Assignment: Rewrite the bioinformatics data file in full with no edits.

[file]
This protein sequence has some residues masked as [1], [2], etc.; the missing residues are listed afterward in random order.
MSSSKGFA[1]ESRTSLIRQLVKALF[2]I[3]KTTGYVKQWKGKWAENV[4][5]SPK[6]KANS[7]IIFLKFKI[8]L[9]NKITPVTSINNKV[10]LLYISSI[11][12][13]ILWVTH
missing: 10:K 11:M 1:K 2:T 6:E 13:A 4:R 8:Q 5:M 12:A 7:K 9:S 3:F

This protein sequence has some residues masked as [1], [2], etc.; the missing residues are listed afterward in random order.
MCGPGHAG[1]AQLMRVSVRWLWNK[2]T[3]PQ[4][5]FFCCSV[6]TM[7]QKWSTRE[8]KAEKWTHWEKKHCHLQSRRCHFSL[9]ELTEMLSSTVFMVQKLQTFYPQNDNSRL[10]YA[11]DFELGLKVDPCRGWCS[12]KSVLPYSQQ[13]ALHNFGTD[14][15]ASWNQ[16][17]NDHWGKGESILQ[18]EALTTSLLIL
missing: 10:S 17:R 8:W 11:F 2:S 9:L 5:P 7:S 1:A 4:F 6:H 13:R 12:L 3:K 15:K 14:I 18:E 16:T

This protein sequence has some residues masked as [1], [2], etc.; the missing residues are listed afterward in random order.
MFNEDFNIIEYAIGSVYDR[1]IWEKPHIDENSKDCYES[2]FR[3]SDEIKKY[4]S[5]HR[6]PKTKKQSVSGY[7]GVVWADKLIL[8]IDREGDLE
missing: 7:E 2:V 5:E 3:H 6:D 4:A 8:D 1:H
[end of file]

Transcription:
This protein sequence has some residues masked as [1], [2], etc.; the missing residues are listed afterward in random order.
MSSSKGFA[1]ESRTSLIRQLVKALF[2]I[3]KTTGYVKQWKGKWAENV[4][5]SPK[6]KANS[7]IIFLKFKI[8]L[9]NKITPVTSINNKV[10]LLYISSI[11][12][13]ILWVTH
missing: 10:K 11:M 1:K 2:T 6:E 13:A 4:R 8:Q 5:M 12:A 7:K 9:S 3:F

This protein sequence has some residues masked as [1], [2], etc.; the missing residues are listed afterward in random order.
MCGPGHAG[1]AQLMRVSVRWLWNK[2]T[3]PQ[4][5]FFCCSV[6]TM[7]QKWSTRE[8]KAEKWTHWEKKHCHLQSRRCHFSL[9]ELTEMLSSTVFMVQKLQTFYPQNDNSRL[10]YA[11]DFELGLKVDPCRGWCS[12]KSVLPYSQQ[13]ALHNFGTD[14][15]ASWNQ[16][17]NDHWGKGESILQ[18]EALTTSLLIL
missing: 10:S 17:R 8:W 11:F 2:S 9:L 5:P 7:S 1:A 4:F 6:H 13:R 12:L 3:K 15:K 14:I 18:E 16:T

This protein sequence has some residues masked as [1], [2], etc.; the missing residues are listed afterward in random order.
MFNEDFNIIEYAIGSVYDR[1]IWEKPHIDENSKDCYES[2]FR[3]SDEIKKY[4]S[5]HR[6]PKTKKQSVSGY[7]GVVWADKLIL[8]IDREGDLE
missing: 7:E 2:V 5:E 3:H 6:D 4:A 8:D 1:H